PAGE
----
Jimmy Bergmark posted a really cool (and useful) tabular comparison of functions/methods between Visual LISP and VBA as of AutoCAD 2013. It stirred up some thoughts, and emotions, in me about the path each language has taken (or not taken).
As I scanned my eyeballs down each row, the three functions that caught my eye were: (apply), (lambda) and (mapcar). I will get to (defun) later. And (cond) makes (select/case) look like a kid's toy. I won't even dive into (eval), (quote) or (read).
If you're not familiar with LISP (of any flavor) these probably mean nothing. I spent many years working with that language, even when idiots snickered and made their usual stupid acronym jokes about it (nerds can be so insensitive). However, if you were an art collector, this would be similar to dropping names like Renoir, DaVinci, and Picasso. Or if you were a musician, like dropping names Tchaikovsky, Beethoven or Zappa. Or if you were a writer, like dropping names Shakespeare, Heinlein or, well, you get the idea.
These three functions are EXTREMELY powerful. They can do things that NOTHING in VB or VBA or even VB.NET can do natively. NOTHING. Sure, you can mimic them with a LOT of code, but in the end, at the very bottom of the process stack (or heap), they will never be the same.
LISP is by nature flexible. But it's also dynamic. There is a difference, even though the implications of these two adjectives overlap quite often.
If you want to pause right here to do some poking around about these functions, I'll even offer some help:
- Kenny Ramage posted a nice tutorial on (mapcar) and (lambda) here
- Common LISP web site has a nice breakdown of (apply) here
- Autodesk AutoCAD 2013 documentation section on (defun) here
Now, before you start into how (vlax-make-safearray) copies from Array(), I'll just go ahead and say that Array() is about as sophisticated against (cons) and (list) as a pile of toothpicks next to a fully-constructed log cabin. In fact, if you want to be honest (and don't we all?), then (vlax-make-safearray) was nothing more than LISP having to be dumbed down to communicate with COM properly. Ok. There. I said it. (drops the microphone, hands in the air, walks off stage slowly...)
Function and End Function are about as similar to (defun) as the "fun" part, and that's about it. The Function() declaration is static at runtime. (defun) on the otherhand is completely dynamic and adaptable. (defun) can be redefined at runtime, at-will. Imagine trying to do this in VBA...
(defun MyFunction (a b c)
(if (> a b)
(defun MyFunction (a b c) (* a c))
(defun MyFunction (a b c) (* b c))
Is that a "great" example? No. It's just a 101 basic example. But it exemplifies just how different these languages are.
IMPORTANT STUFF HERE...
Am I trying to say LISP is "better" than VB or VBA?
Programming languages are TOOLS. They were always conceived and built to solve a particular set of challenges. In most cases, when used for those very same challenges, they are ideally suited for the task. Case in point: Performing massively nested string manipulation in Perl or C++. I'd take Perl any day of the week and twice on Sunday.
The original AutoCAD team (John Walker and the boys) selected LISP for a variety of reasons, but mostly because it was the most flexible language at the time. In many respects, it still is. Particularly as it pertains (say that ten times!) to working with CAD drawings, graphic entities, precision, and object association. But it lost it's sex appeal in the marketplace, which is unfortunate, but it was not a surprise either.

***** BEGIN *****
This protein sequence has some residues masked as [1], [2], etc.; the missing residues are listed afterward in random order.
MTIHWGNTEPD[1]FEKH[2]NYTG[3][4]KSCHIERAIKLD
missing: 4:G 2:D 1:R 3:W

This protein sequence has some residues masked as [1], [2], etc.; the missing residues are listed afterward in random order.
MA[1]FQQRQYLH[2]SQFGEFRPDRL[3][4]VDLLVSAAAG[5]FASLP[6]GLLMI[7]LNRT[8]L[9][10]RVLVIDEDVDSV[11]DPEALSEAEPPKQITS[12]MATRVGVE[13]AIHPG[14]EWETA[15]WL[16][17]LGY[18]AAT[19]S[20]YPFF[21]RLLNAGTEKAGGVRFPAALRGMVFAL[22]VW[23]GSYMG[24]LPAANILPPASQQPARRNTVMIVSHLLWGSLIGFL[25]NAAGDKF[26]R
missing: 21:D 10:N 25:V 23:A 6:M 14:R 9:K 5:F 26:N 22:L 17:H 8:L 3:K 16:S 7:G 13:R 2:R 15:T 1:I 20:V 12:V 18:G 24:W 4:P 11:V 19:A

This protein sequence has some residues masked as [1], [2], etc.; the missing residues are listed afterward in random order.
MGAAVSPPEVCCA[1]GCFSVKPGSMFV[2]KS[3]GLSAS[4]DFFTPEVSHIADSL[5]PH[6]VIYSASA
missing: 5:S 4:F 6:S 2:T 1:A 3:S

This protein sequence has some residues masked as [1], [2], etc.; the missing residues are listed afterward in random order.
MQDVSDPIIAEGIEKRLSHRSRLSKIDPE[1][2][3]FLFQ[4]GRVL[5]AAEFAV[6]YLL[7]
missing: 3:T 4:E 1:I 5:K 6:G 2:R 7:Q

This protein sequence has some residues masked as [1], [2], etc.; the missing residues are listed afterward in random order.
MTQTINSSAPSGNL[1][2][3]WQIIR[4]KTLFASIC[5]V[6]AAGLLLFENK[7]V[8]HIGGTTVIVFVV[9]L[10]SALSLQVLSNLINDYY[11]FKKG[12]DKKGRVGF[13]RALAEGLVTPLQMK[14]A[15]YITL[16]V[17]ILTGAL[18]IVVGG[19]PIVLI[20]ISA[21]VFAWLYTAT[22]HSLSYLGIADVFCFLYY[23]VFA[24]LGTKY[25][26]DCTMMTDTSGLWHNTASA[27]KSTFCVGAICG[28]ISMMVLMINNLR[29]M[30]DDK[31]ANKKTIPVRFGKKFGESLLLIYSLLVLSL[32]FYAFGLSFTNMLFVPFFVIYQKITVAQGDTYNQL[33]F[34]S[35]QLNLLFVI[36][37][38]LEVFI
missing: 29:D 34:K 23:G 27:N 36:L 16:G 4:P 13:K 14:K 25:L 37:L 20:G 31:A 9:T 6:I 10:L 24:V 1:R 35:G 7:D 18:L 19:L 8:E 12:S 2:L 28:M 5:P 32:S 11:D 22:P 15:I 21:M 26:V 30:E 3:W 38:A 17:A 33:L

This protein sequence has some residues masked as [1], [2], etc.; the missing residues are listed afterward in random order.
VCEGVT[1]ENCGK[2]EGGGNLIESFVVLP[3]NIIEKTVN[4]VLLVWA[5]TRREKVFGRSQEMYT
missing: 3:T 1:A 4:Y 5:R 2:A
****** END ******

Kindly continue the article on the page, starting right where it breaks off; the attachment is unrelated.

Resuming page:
Before I start sounding like one of those guys that moans about how VHS beat out Betamax, let me say that I can see why that happened: It boils down to marketing, or the lack thereof. Let's face it: the LISP community wasn't as interested in getting their platform onto every consumer device as earnestly as the Java folks were during the IT boom of the 90's. Java had Sun doing its cheer-leading. LISP had a bunch of unorganized nerds who could care less about what the "industry" wanted to do with it, so long as they could finish up their thesis lab work at 2:00 am.
Is LISP (or AutoLISP or Visual LISP) without imperfections? No. It could use quite a bit of TLC and modernization (especially within the narrow context of AutoCAD implementation), but it's much too constrained to be a smart business move. Why spend more dollars on a language with fewer developers involved, when you can adopt and adapt a much more widely-used language like C#? It just makes better business sense.
For what it's worth: If I were handed a truckload of cash, and given the authority to direct some improvements to Visual LISP, well, I could hammer out a pretty good wishlist. But nobody is listening anyway, so why bother?
Ok, since you asked: Clean up the (car) (cdr) (cddr) (cdar) (cddr) (cdddr) (cddddddddr) mess. Rename and consolidate functions to shorten the names (vlax-blah-blah-blah...). Replace the IDE with something more recently styled. Recode and rename the (vl-catch-all-apply) and (vl-catch-all-error-p) mess to bring it all more inline with Try/Catch/Fail, etc. Make reactors easier to manage (like VB/VBA events). Oh, my head hurts already. Enough! I can't go on.
I'm venting a bit, obviously. And if I've upset or offended anyone who clings to their chosen programming language, I apologize. Ok, not really, but I certainly don't want to make anyone angry. Ok, maybe too late for that too. Oh well.
Have a beer and enjoy the rest of your evening?